To every lipid profile, turn, turn, turn...
When patients in Campinas, Brazil went in for check-ups during the cold months of winter, their cholesterol levels were about 8 percent higher, on average, than those of patients whose blood was tested during the summer.
- People 'Highly' Enjoy Sex, Condom or No
- Being Cold May Promote Longevity
- Violinists' Fates Resides in Their Left Pinky Fingers
LDL, or "bad" cholesterol levels varied significantly -- by an average of 7 mg/dL -- from winter to summer, according to data taken from a quarter of a million individuals who checked in to primary care centers in Campina between 2008 and 2010. In the summer, levels of HDL, or "good" cholesterol, were about 5 mg/dL higher.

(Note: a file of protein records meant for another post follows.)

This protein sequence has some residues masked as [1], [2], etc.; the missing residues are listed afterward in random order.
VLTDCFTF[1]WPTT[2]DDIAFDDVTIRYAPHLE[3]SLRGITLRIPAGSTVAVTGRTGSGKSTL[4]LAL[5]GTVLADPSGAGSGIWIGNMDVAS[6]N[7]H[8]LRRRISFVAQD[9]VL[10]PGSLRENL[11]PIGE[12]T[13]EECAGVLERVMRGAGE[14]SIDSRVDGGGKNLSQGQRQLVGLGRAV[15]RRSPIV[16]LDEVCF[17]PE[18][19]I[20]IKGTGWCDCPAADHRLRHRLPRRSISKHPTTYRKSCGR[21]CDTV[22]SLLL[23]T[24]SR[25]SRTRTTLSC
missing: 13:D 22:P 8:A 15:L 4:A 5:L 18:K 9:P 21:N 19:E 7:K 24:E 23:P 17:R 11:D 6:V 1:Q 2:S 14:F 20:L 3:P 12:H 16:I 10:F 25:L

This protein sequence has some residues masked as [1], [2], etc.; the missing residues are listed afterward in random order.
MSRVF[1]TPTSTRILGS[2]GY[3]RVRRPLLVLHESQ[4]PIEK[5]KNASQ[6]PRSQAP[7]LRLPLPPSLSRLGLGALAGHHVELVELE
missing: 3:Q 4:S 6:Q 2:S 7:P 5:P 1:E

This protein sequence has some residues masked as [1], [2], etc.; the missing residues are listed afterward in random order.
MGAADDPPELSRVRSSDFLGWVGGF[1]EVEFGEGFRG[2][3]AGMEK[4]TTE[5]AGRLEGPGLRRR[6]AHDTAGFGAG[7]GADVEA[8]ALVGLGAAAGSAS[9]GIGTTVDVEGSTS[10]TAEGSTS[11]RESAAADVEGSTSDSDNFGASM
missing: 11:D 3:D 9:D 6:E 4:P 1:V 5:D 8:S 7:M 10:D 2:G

That this indication of cardiovascular risk is higher during the winter explains previous findings that mortality from heart disease follows a seasonal trend; the coldest months are commonly believed to be a witching hour for heart attacks.
People who need to closely monitor their cholesterol should be aware that good news received in July might not be an accurate representation of their cardiovascular health, according to Filipe Moura, the study's lead investigator. While 7 mg/dL aren't likely to make a huge difference for most, as there are about 30 points of leeway in the healthy LDL range for people who are not especially at risk for heart disease, getting tested at different times from year to year could make it difficult to track consistency.